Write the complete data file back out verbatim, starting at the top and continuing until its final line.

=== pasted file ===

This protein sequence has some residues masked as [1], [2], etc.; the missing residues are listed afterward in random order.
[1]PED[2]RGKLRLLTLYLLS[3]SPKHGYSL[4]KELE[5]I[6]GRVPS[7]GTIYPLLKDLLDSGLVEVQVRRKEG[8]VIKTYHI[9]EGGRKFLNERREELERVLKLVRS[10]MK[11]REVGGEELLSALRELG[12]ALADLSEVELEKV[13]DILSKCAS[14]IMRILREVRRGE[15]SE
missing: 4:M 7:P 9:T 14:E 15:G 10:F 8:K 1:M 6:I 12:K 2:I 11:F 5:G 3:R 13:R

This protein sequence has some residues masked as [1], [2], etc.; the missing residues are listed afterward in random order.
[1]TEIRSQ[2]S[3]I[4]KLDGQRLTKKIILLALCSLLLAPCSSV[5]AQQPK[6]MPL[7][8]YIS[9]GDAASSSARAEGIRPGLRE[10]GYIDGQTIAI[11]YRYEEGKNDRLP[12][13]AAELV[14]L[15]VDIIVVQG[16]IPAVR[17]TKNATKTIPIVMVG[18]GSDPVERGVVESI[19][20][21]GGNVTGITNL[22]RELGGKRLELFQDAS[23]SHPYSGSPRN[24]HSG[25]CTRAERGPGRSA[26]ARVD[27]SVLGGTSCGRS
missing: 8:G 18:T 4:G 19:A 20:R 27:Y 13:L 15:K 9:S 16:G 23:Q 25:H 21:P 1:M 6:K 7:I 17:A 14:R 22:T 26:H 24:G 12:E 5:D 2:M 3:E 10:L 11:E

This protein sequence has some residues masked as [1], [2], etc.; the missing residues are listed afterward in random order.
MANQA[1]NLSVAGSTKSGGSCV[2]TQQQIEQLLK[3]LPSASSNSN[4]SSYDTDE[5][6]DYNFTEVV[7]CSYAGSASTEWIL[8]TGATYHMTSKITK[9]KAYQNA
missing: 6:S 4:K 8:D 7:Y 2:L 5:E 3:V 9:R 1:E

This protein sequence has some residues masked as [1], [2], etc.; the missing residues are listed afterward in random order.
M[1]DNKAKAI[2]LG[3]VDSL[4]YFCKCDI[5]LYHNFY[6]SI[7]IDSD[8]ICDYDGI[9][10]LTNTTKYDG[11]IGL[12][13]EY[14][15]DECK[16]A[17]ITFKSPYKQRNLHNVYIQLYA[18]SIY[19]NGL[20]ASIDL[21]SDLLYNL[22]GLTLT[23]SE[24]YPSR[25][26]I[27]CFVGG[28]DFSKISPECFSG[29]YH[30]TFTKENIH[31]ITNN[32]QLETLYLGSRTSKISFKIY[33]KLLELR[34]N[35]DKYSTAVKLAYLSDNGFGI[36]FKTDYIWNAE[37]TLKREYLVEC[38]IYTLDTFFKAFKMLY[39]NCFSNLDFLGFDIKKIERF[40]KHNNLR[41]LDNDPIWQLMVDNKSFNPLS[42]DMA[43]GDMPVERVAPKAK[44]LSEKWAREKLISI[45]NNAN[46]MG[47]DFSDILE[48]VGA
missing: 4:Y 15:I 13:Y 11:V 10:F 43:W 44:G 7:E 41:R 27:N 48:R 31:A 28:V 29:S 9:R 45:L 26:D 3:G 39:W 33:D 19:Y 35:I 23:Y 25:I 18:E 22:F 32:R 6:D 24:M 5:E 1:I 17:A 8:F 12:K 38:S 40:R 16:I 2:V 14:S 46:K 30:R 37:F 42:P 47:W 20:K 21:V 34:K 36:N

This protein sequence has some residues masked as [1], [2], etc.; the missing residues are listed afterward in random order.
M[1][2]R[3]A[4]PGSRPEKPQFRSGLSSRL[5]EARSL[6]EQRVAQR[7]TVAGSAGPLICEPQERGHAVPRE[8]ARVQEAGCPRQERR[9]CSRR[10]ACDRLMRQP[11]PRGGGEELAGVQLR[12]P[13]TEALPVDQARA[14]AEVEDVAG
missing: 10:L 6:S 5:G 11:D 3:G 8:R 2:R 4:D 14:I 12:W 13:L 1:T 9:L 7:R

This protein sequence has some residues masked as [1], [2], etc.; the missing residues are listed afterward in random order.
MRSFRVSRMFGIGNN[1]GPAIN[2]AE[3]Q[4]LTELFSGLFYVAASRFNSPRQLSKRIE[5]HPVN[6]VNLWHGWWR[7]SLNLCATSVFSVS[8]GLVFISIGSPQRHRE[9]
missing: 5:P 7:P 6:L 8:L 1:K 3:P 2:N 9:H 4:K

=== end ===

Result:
This protein sequence has some residues masked as [1], [2], etc.; the missing residues are listed afterward in random order.
[1]PED[2]RGKLRLLTLYLLS[3]SPKHGYSL[4]KELE[5]I[6]GRVPS[7]GTIYPLLKDLLDSGLVEVQVRRKEG[8]VIKTYHI[9]EGGRKFLNERREELERVLKLVRS[10]MK[11]REVGGEELLSALRELG[12]ALADLSEVELEKV[13]DILSKCAS[14]IMRILREVRRGE[15]SE
missing: 4:M 7:P 9:T 14:E 15:G 10:F 8:K 1:M 6:I 12:K 2:I 11:F 5:G 3:R 13:R

This protein sequence has some residues masked as [1], [2], etc.; the missing residues are listed afterward in random order.
[1]TEIRSQ[2]S[3]I[4]KLDGQRLTKKIILLALCSLLLAPCSSV[5]AQQPK[6]MPL[7][8]YIS[9]GDAASSSARAEGIRPGLRE[10]GYIDGQTIAI[11]YRYEEGKNDRLP[12][13]AAELV[14]L[15]VDIIVVQG[16]IPAVR[17]TKNATKTIPIVMVG[18]GSDPVERGVVESI[19][20][21]GGNVTGITNL[22]RELGGKRLELFQDAS[23]SHPYSGSPRN[24]HSG[25]CTRAERGPGRSA[26]ARVD[27]SVLGGTSCGRS
missing: 8:G 18:T 4:G 19:A 20:R 27:Y 13:L 15:K 9:S 16:G 23:Q 25:H 21:P 1:M 6:K 7:I 17:A 14:R 22:T 26:H 24:G 12:E 5:D 2:M 3:E 10:L 11:E

This protein sequence has some residues masked as [1], [2], etc.; the missing residues are listed afterward in random order.
MANQA[1]NLSVAGSTKSGGSCV[2]TQQQIEQLLK[3]LPSASSNSN[4]SSYDTDE[5][6]DYNFTEVV[7]CSYAGSASTEWIL[8]TGATYHMTSKITK[9]KAYQNA
missing: 6:S 4:K 8:D 7:Y 2:L 5:E 3:V 9:R 1:E

This protein sequence has some residues masked as [1], [2], etc.; the missing residues are listed afterward in random order.
M[1]DNKAKAI[2]LG[3]VDSL[4]YFCKCDI[5]LYHNFY[6]SI[7]IDSD[8]ICDYDGI[9][10]LTNTTKYDG[11]IGL[12][13]EY[14][15]DECK[16]A[17]ITFKSPYKQRNLHNVYIQLYA[18]SIY[19]NGL[20]ASIDL[21]SDLLYNL[22]GLTLT[23]SE[24]YPSR[25][26]I[27]CFVGG[28]DFSKISPECFSG[29]YH[30]TFTKENIH[31]ITNN[32]QLETLYLGSRTSKISFKIY[33]KLLELR[34]N[35]DKYSTAVKLAYLSDNGFGI[36]FKTDYIWNAE[37]TLKREYLVEC[38]IYTLDTFFKAFKMLY[39]NCFSNLDFLGFDIKKIERF[40]KHNNLR[41]LDNDPIWQLMVDNKSFNPLS[42]DMA[43]GDMPVERVAPKAK[44]LSEKWAREKLISI[45]NNAN[46]MG[47]DFSDILE[48]VGA
missing: 4:Y 15:I 13:Y 11:V 10:F 43:W 44:G 7:E 41:R 27:N 48:R 31:A 28:V 29:S 9:R 45:L 26:D 3:G 39:W 33:D 19:Y 35:I 23:Y 25:I 18:E 22:F 32:R 6:D 24:M 5:E 1:I 17:A 8:F 12:K 38:S 40:R 16:I 2:V 14:S 46:K 30:R 37:F 42:P 47:W 20:K 21:V 34:K 36:N

This protein sequence has some residues masked as [1], [2], etc.; the missing residues are listed afterward in random order.
M[1][2]R[3]A[4]PGSRPEKPQFRSGLSSRL[5]EARSL[6]EQRVAQR[7]TVAGSAGPLICEPQERGHAVPRE[8]ARVQEAGCPRQERR[9]CSRR[10]ACDRLMRQP[11]PRGGGEELAGVQLR[12]P[13]TEALPVDQARA[14]AEVEDVAG
missing: 10:L 6:S 5:G 11:D 3:G 8:R 2:R 4:D 14:I 12:W 13:L 1:T 9:L 7:R

This protein sequence has some residues masked as [1], [2], etc.; the missing residues are listed afterward in random order.
MRSFRVSRMFGIGNN[1]GPAIN[2]AE[3]Q[4]LTELFSGLFYVAASRFNSPRQLSKRIE[5]HPVN[6]VNLWHGWWR[7]SLNLCATSVFSVS[8]GLVFISIGSPQRHRE[9]
missing: 5:P 7:P 6:L 8:L 1:K 3:P 2:N 9:H 4:K